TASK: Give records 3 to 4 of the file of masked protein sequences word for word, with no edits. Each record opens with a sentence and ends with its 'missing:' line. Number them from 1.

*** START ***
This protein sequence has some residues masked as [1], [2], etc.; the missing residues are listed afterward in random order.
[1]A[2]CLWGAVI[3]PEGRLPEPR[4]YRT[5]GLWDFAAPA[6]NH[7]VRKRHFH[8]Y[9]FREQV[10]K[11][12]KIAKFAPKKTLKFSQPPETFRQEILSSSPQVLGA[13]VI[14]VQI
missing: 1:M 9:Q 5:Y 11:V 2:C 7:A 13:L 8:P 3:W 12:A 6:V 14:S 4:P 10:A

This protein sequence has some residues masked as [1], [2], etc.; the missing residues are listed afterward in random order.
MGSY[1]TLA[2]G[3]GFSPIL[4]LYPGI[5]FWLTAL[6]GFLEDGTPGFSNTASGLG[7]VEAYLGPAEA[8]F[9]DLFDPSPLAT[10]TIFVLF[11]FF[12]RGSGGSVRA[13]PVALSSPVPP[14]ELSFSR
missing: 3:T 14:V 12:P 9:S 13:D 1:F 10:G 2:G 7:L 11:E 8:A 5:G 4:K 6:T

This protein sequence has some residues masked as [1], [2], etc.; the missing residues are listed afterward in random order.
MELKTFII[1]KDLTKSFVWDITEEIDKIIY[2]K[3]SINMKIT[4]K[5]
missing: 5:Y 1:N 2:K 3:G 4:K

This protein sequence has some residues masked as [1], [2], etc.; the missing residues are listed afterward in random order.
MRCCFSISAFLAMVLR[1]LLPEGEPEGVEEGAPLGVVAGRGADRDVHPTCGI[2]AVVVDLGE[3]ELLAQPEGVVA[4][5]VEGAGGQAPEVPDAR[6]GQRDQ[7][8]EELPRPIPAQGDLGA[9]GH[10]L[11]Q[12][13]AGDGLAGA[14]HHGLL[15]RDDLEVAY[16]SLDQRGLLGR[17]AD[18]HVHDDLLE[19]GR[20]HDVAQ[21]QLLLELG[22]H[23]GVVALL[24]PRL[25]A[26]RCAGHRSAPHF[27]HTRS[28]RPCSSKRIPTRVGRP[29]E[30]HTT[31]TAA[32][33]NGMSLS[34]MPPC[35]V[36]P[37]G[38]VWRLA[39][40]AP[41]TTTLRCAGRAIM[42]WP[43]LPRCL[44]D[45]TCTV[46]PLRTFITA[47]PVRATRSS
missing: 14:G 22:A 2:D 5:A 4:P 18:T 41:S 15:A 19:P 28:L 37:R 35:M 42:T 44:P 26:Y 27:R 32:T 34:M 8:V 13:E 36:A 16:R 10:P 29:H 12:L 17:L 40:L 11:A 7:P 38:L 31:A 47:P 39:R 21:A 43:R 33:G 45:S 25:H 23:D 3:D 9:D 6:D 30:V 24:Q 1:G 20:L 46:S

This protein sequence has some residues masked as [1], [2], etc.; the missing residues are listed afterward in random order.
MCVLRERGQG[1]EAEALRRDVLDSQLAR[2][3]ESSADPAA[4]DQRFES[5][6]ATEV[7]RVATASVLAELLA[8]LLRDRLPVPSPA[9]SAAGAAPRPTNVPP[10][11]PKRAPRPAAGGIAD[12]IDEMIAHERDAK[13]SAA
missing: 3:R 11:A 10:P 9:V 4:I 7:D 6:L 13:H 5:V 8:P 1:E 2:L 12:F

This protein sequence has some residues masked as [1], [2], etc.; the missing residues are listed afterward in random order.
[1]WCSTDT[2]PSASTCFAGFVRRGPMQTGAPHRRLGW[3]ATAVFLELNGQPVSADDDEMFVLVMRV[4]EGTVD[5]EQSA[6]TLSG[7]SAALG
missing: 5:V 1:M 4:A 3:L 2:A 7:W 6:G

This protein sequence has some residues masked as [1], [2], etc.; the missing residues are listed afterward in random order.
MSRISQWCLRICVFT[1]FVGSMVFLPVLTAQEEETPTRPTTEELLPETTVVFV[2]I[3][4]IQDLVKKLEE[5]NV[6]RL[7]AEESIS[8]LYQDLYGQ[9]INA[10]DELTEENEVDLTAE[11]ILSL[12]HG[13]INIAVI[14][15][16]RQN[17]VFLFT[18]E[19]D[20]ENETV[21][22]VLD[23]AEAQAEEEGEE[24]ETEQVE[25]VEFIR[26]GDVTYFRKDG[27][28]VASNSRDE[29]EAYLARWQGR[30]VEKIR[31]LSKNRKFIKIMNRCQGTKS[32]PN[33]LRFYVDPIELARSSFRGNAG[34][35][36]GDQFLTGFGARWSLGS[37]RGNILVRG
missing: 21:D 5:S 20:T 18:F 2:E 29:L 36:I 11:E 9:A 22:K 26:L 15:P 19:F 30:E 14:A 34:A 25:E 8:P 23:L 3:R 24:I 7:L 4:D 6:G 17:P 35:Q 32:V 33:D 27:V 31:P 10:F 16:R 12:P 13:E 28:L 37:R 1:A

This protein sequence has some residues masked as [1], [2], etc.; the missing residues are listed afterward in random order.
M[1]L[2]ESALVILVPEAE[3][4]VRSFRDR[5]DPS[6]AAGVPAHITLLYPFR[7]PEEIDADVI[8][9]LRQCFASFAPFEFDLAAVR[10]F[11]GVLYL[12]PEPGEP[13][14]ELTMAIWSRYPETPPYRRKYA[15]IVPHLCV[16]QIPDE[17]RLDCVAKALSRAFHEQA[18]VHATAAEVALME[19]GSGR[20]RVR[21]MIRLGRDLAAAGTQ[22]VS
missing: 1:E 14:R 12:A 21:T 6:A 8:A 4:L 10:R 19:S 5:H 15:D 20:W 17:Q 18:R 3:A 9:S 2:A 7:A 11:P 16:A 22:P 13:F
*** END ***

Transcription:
This protein sequence has some residues masked as [1], [2], etc.; the missing residues are listed afterward in random order.
MELKTFII[1]KDLTKSFVWDITEEIDKIIY[2]K[3]SINMKIT[4]K[5]
missing: 5:Y 1:N 2:K 3:G 4:K

This protein sequence has some residues masked as [1], [2], etc.; the missing residues are listed afterward in random order.
MRCCFSISAFLAMVLR[1]LLPEGEPEGVEEGAPLGVVAGRGADRDVHPTCGI[2]AVVVDLGE[3]ELLAQPEGVVA[4][5]VEGAGGQAPEVPDAR[6]GQRDQ[7][8]EELPRPIPAQGDLGA[9]GH[10]L[11]Q[12][13]AGDGLAGA[14]HHGLL[15]RDDLEVAY[16]SLDQRGLLGR[17]AD[18]HVHDDLLE[19]GR[20]HDVAQ[21]QLLLELG[22]H[23]GVVALL[24]PRL[25]A[26]RCAGHRSAPHF[27]HTRS[28]RPCSSKRIPTRVGRP[29]E[30]HTT[31]TAA[32][33]NGMSLS[34]MPPC[35]V[36]P[37]G[38]VWRLA[39][40]AP[41]TTTLRCAGRAIM[42]WP[43]LPRCL[44]D[45]TCTV[46]PLRTFITA[47]PVRATRSS
missing: 14:G 22:A 2:D 5:A 4:P 18:T 41:S 15:A 19:P 28:L 37:R 35:M 42:T 44:P 26:Y 27:R 32:T 34:M 8:V 13:E 36:A 16:R 10:P 29:H 12:L 17:L 40:L 11:A 7:P 38:L 31:A 47:P 39:R 21:A 43:R 33:G 45:S 25:H 23:D 3:D 9:D 6:D 30:V 24:Q 1:G 20:L 46:S